Assets that historically did well during periods of very high (>4%) inflation: gold, commodities and private real estate. Global REITs have also demonstrated some long-term inflation hedge characteristics, though with greater volatility given their interest rate sensitivity.
Assets that usually rise alongside rising interest rates, including floating rate loans and the USD.
US government bonds, which history shows ultimately benefit from the rise in bond yields and growth concerns over 12-18 month horizons, despite initially witnessing price declines during the period of rising interest rates.
The Fed policy rate has risen, but remains far behind inflation for the time being
Fed rates, PCE inflation and the implied ‘real’ Fed rate
History suggests equities may have further to fall in a pessimistic, bear market scenario, though magnitudes remain debatable based on the depth of any recession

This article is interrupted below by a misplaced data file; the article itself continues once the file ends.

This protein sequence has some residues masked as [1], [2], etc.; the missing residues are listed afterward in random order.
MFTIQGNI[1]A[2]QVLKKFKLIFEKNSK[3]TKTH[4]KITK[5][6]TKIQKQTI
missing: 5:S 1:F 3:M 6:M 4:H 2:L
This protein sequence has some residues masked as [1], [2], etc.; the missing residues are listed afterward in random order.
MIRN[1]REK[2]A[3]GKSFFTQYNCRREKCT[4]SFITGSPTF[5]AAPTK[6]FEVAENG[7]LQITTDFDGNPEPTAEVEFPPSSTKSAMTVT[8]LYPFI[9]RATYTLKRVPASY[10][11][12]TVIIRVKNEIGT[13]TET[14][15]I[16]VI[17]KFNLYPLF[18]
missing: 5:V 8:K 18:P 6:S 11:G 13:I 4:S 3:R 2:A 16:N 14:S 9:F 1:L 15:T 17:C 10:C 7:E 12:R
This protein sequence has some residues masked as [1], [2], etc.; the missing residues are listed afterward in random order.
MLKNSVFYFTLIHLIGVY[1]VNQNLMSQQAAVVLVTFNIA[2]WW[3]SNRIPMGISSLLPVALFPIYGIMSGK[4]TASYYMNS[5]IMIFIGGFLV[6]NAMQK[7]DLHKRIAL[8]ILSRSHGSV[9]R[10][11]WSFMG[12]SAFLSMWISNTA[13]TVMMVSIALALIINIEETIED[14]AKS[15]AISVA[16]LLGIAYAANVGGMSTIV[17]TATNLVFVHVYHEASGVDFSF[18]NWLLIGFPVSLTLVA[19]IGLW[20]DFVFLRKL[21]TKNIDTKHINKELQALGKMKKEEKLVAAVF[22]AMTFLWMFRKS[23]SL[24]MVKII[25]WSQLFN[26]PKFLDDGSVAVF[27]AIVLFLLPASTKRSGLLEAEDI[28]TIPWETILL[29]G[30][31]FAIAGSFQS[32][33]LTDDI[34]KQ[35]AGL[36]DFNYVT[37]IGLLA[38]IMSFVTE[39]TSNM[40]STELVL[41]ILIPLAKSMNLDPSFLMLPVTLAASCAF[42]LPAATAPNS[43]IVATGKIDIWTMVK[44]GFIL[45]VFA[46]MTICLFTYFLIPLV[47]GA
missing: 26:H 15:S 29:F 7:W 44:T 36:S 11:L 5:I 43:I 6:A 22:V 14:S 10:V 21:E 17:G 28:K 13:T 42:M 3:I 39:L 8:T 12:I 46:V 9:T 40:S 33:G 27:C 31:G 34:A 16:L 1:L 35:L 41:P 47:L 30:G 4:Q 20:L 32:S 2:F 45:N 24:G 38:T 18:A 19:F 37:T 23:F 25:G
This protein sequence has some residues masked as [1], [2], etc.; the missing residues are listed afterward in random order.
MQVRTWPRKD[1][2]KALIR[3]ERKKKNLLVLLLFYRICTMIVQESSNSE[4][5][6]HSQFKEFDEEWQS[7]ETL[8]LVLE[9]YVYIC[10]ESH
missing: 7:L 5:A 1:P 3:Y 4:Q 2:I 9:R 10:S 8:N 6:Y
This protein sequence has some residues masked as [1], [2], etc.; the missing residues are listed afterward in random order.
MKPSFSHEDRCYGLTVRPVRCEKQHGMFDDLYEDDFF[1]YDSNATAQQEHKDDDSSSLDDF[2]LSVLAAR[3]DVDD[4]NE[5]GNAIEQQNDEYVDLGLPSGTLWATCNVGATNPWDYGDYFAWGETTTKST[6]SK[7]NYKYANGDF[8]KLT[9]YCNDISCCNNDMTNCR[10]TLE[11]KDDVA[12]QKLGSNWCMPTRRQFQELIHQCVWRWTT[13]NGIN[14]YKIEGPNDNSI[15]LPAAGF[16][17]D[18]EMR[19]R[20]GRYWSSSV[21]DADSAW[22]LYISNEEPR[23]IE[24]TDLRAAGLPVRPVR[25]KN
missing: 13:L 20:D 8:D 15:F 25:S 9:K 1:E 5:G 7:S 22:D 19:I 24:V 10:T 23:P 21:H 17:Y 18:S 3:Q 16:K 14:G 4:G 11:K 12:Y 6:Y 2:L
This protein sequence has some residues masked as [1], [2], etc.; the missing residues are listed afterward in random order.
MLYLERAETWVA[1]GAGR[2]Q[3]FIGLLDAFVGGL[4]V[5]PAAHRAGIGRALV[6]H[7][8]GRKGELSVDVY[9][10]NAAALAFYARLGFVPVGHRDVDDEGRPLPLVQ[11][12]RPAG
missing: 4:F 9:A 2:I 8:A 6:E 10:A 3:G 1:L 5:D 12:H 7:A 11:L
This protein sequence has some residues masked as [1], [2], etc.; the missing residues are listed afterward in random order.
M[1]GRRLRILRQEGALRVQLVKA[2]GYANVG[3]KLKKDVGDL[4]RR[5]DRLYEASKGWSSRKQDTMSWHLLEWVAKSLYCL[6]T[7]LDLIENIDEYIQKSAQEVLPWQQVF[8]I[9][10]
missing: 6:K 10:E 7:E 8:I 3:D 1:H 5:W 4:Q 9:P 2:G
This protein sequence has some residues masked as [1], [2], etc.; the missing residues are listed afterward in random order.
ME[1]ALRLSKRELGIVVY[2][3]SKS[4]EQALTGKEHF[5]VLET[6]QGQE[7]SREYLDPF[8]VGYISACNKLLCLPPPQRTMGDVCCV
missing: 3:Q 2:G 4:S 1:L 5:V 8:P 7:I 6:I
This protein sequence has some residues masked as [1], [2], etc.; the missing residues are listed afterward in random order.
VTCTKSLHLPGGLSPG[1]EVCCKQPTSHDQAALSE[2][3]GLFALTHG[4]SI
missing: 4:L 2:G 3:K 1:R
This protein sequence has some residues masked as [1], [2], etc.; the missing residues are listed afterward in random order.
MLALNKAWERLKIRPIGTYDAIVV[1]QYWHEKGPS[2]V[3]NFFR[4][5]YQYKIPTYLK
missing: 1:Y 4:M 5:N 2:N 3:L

The S&P500 index in 2022 relative to an average* bear market pattern
The optimistic scenario – inflation slows, growth worries dominate and the Fed pivots
At the other extreme, there is a scenario where the Fed proves more dovish than the market’s current expectations, either because inflation starts to rapidly cool or growth starts to weaken unexpectedly rapidly (or both). We rank this scenario last among the three scenarios in terms of probability of occurrence.
Such a scenario is likely to be led by a significant improvement in inflation.
On the supply side, one likely driver is energy prices. An improvement in the Ukraine conflict, for example, of a nature that allows for Western sanctions on Russian energy supplies to ease, would be one event that could rapidly cool both actual and expected inflation and reduce the Fed’s concerns to a significant extent. A rapid easing of supply chain disruptions would also help, though the composition of US inflation suggests this factor alone may not be sufficient to significantly cool inflation and Fed concerns.